Medical Laboratory Science



Hematology 1

Hematology 2


The history of hematology dates back to ancient Egypt and the use of blood-letting tools. The major breakthrough in the study of blood occurred in 1642 when Anthony van Leeuwenhoek built a microscope and identified blood cells. In 1770, William Hewson, the 'Father of Hematology', introduced the clotting features of blood and shared his knowledge of leukocytes, or white blood cells (Danielle Haak, 2013).

The scientist or doctors who specialized in the care and treatment of hematological diseases are known as Hematologists. The study of hematology is concerned in the health and diseases of blood. It includes abnormalities with the red blood cells, white blood cells, platelets, blood vessels, spleen and the proteins involved in the blooding and clotting.

One of the most common disorder of blood is Anemia. Anemia happens when there is no enough supply of red blood cells or when the red blood cells is not functioning properly. When a person has anemia, he/she lacks of oxygen and can experience weakness, shortness of breath, pounding, pale or yellow skin and chest pain.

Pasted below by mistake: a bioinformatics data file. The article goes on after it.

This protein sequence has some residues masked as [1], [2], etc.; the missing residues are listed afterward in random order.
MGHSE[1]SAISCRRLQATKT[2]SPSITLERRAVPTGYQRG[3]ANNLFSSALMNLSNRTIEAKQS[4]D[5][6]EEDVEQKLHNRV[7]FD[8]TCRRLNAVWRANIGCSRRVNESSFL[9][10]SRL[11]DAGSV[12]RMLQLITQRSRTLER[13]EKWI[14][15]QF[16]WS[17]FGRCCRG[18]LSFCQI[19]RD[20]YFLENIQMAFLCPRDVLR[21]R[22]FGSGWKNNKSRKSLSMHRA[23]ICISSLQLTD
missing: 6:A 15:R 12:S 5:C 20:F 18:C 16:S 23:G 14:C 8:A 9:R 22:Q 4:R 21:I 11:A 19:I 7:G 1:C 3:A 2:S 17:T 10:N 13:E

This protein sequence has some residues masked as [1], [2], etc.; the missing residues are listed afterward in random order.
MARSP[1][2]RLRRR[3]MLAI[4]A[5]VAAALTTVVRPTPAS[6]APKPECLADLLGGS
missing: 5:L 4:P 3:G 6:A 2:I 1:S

There are common types of anemia, includes, Iron deficiency anemia which is the most common type of anemia. Aplastic anemia, occurs when the body stops making red blood cells due to a viral infection and toxic chemicals. Hemolytic anemia happens when the red bloods cells is damage in the bloodstream or spleen. Sickle cell anemia is caused by an abnormal hemoglobin protein, causing the red blood cell to block in the circulation.

Anemia can be treated but it depends on what causes it. For example, Aplastic anemia may be due to primary bone marrow failure or occasionally as a side effect of some medications, if you appear to have an aplastic anemia, the doctor may refer to a hematologist for a bone marrow biopsy to determine the cause of the anemia. Medications and blood transfusions may be used to treat aplastic anemia (American Society of Hematology, 2016).

Some type of anemia can be prevented but many of them cannot be prevented. However, Iron deficiency anemia can be prevented by dietary changes or by choosing a diet that includes variety of vitamins and food that is rich in iron, including pork, sea foods, beans, dried fruit and dark green leafy vegetable, such as spinach.


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